FAYETTE COUNTY, Georgia — Today, a federal court struck down, as violative of the Voting Rights Act, Fayette County’s discriminatory at-large method of electing members to the county Board of Commissioners and Board of Education.
In the case, Georgia State Conference of the NAACP, et al. v. Fayette County Board of Commissioners, et al., the Court, in an 81-page opinion, found that although Black residents comprise 20 percent of Fayette County, are geographically concentrated in the County, and consistently vote together for Board of Commissioners and Board of Education candidates, no Black candidate has ever been elected to either of these boards in the County’s 191-year history.
“As the Court recognized today, Fayette County’s at-large election method violates the Voting Rights Act because it is a structural wall of exclusion that guarantees that black voters, despite having run for office in election after election, cannot elect their candidates of choice,” said Ryan Haygood, Director of the Political Participation Group of the NAACP Legal Defense Fund, a leading civil rights law firm that has been a separate entity from the NAACP since 1957. “Today’s ruling provides an opportunity for greater inclusion, fairness, and accountability in Fayette County’s political process through district-based voting.”
Because black-preferred candidates are not meaningfully supported by white voters, who comprise 70 percent of Fayette County’s population, those candidates cannot win a county-wide election under the current electoral system.
A black candidate, for example, recently lost a Fayette County Board of Education election after receiving 99 percent support from Black voters, but securing only 15 percent from white voters.
In another recent election, three Republican candidates ran for a vacant seat on the Board of Commissioners, including two Black candidates and one white candidate. One of the Black candidates was an attorney and then vice-chairman of the Fayette County Republican party, and the other Black candidate was a certified public accountant. The white candidate, who had never voted, but who ran to “preserve the heritage of our county,” was a mechanic. In the end, the white candidate defeated all black candidates without a runoff.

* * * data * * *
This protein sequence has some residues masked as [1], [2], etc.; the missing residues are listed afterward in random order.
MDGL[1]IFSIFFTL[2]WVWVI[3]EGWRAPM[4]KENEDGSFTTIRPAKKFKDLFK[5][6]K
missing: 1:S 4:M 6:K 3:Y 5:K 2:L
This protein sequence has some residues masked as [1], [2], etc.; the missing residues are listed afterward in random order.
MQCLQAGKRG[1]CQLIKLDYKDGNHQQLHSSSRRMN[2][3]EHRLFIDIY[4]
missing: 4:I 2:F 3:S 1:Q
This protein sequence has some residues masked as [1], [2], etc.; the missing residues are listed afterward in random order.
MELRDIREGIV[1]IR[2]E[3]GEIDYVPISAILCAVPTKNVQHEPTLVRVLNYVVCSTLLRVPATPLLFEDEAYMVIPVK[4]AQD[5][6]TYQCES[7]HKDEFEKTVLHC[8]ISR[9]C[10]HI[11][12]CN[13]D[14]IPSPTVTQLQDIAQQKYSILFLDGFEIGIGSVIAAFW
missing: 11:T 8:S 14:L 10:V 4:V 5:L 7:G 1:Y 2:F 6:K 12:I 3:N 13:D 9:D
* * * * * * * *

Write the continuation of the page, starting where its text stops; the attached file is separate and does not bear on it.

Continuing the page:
The federal court found that at-large voting in Fayette weakens the voting strength of black voters in violation of Section 2 of the Voting Rights Act. Widely considered the crown jewel of American democracy, the Voting Rights Act of 1965 is the most effective tool for protecting voters of color against methods of election, such as at-large voting, that dilute the voting strength of communities of color.
Until today’s ruling, Fayette County was one of only twenty districts of the 180 school districts in Georgia with a completely at-large electoral scheme.
“Our country has now twice-elected a black person to serve in the highest office in the land,” said Leah Aden, LDF Assistant Counsel. “And yet, in a state with such rich racial diversity as Georgia, Fayette County has for too long resisted numerous opportunities to integrate its political processes. Today’s decision provides an opportunity for Fayette County to embrace its racial diversity and finally integrate its political process and provide avenues of voting opportunity for all of its citizens.”
Plaintiffs, the Georgia State Conference of the NAACP, Fayette County Branch of the NAACP, and Black registered voters who reside in Fayette County, filed this lawsuit in August 2011. At least since 1993, plaintiffs and other members of the community have advocated for creation of district-based voting, under which Fayette County would be divided into equally-sized districts with each district electing a representative of their choice to the Board of Commissioners or Board of Education.
“Fayette County citizens have worked for decades to create real representative democracy through district voting,” says John E. Jones, president of the Fayette County branch of the NAACP. “We are hopeful that today’s decision will bring to an end Fayette County’s nearly two-year fight to preserve a discriminatory voting system that has cost the County nearly $300,000 to defend.”
The court’s ruling requires the Board of Commissioners and Board of Education to develop a district-based remedial plan that contains at least one district in which black voters comprise a majority of the voting-age population by June 25, 2013.
“This case is about fundamental fairness and accountability,” said Edward DuBose, president of the Georgia State Conference of the NAACP, a plaintiff in the lawsuit. “All communities in Fayette County should have the opportunity to elect candidates who are responsive to their needs. The court’s ruling requires Fayette County to embrace that basic principle.”